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Zitat der Woche, 15.07.2013: Der andere Smith

Montag 15. Juli 2013 von Ш.Ю. Голц

Adam Smith gilt gemeinhin als Fabrikator des "homo oeconomicus", d.h. des egoistischen Modellmenschen in mancherlei Theorie der Wirtschaftswissenschaften. Zu unrecht. Die menschliche Psyche ist für Smith eine dialektische Ganzheit egoistischer und altruister Elemente. Die Theory of Moral Sentiments zeigt, dass sich der Neoliberalismus nicht auf Smith berufen kann.

„As it is a divided sympathy which renders the whole set of passions just now mentioned, upon most occasions, so ungraceful and disagreeable; so there is another set opposite to these, which a redoubled sympathy renders almost always peculiarly agreeable and becoming. Generosity, humanity, kindness, compassion, mutual friendship and esteem, all the social and benevolent affections, when expressed in the countenance or behaviour, even towards those who are not peculiarly connected with ourselves, please the indifferent spectator upon almost every occasion. His sympathy with the person who feels those passions, exactly coincides with his concern for the person who is the object of them. The interest, which, as a man, he is obliged to take in the happiness of this last, enlivens his fellow-feeling with the sentiments of the other, whose emotions are employed about the same object. We have always, therefore, the strongest disposition to sympathize with the benevolent affections. They appear in every respect agreeable to us. We enter into the satisfaction both of the person who feels them, and of the person who is the object of them. For as to be the object of hatred and indignation gives more pain than all the evil which a brave man can fear from his enemies; so there is a satisfaction in the consciousness of being beloved, which, to a person of delicacy and sensibility, is of more importance to happiness, than all the advantage which he can expect to derive from it. What character is so detestable as that of one who takes pleasure to sow dissension among friends, and to turn their most tender love into mortal hatred? Yet wherein does the atrocity of this so much abhorred injury consist? Is it in depriving them of the frivolous good offices, which, had their friendship continued, they might have expected from one another? It is in depriving them of that friendship itself, in robbing them of each other’s affections, from which both derived so much satisfaction; it is in disturbing the harmony of their hearts, and putting an end to that happy commerce which had before subsisted between them. These affections, that harmony, this commerce, are felt, not only by the tender and the delicate, but by the rudest vulgar of mankind, to be of more importance to happiness than all the little services which could be expected to flow from them.“ [1]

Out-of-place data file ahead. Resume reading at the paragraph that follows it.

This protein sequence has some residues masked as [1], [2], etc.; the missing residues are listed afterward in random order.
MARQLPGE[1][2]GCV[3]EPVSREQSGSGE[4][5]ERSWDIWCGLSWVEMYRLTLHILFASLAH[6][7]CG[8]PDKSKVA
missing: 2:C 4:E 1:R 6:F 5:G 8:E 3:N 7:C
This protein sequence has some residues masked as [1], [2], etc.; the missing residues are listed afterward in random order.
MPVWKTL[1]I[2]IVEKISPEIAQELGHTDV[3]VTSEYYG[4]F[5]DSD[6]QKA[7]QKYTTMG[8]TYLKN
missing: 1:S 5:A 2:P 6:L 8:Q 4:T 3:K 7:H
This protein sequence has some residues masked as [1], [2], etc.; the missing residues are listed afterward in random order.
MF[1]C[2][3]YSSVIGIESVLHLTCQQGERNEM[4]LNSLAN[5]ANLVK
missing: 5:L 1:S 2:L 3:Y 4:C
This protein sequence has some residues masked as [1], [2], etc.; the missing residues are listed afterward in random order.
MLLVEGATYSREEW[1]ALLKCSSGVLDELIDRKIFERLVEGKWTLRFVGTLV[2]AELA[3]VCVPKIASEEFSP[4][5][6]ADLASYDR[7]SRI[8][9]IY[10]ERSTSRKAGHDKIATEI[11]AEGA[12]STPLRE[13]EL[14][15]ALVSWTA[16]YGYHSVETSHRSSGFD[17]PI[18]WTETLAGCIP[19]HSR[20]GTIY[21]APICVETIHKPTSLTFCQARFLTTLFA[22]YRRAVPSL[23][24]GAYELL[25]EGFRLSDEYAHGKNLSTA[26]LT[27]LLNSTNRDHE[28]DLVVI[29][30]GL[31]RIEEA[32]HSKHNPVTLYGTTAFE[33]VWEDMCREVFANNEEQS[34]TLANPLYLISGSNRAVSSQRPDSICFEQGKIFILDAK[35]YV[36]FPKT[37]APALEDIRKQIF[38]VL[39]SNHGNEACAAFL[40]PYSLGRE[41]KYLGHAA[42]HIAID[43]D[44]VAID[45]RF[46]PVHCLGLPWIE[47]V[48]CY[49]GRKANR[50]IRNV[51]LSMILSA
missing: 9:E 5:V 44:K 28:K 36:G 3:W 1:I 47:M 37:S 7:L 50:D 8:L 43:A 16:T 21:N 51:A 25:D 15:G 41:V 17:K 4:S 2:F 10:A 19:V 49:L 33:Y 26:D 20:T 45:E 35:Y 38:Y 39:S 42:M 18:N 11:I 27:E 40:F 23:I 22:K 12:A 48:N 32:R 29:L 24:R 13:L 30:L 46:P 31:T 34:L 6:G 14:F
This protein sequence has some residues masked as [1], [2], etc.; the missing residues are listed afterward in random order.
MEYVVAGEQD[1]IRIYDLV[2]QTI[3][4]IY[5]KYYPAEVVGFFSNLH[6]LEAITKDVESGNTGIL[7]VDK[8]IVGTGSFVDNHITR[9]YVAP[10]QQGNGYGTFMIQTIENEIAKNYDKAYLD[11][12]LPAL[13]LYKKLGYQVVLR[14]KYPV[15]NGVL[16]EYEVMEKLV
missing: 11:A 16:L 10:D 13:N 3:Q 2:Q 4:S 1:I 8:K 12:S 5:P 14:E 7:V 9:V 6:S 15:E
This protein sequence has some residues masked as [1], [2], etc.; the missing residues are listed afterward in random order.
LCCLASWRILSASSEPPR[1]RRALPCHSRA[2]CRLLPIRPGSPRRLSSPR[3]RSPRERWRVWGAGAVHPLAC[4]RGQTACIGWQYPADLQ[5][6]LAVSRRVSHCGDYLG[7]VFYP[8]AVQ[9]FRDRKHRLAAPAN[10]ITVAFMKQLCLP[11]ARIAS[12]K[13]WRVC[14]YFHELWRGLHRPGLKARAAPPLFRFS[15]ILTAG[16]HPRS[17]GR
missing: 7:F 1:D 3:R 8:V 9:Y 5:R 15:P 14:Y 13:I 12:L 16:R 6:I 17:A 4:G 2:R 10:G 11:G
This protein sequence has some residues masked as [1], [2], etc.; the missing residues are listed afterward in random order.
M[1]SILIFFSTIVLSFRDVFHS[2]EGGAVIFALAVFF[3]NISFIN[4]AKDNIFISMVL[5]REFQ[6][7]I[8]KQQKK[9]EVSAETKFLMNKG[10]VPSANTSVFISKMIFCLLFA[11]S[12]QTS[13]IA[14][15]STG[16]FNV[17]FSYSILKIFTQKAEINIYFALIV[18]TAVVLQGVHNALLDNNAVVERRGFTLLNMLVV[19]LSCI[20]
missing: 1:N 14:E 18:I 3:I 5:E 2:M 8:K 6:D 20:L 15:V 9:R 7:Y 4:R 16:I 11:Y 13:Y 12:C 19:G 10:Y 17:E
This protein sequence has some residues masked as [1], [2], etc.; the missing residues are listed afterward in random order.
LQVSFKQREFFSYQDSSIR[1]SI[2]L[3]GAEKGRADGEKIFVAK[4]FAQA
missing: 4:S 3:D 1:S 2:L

[1] Adam Smith: "The Theory of Moral Sentiments", Edinburg 1759, (Kap. 1.2.4).

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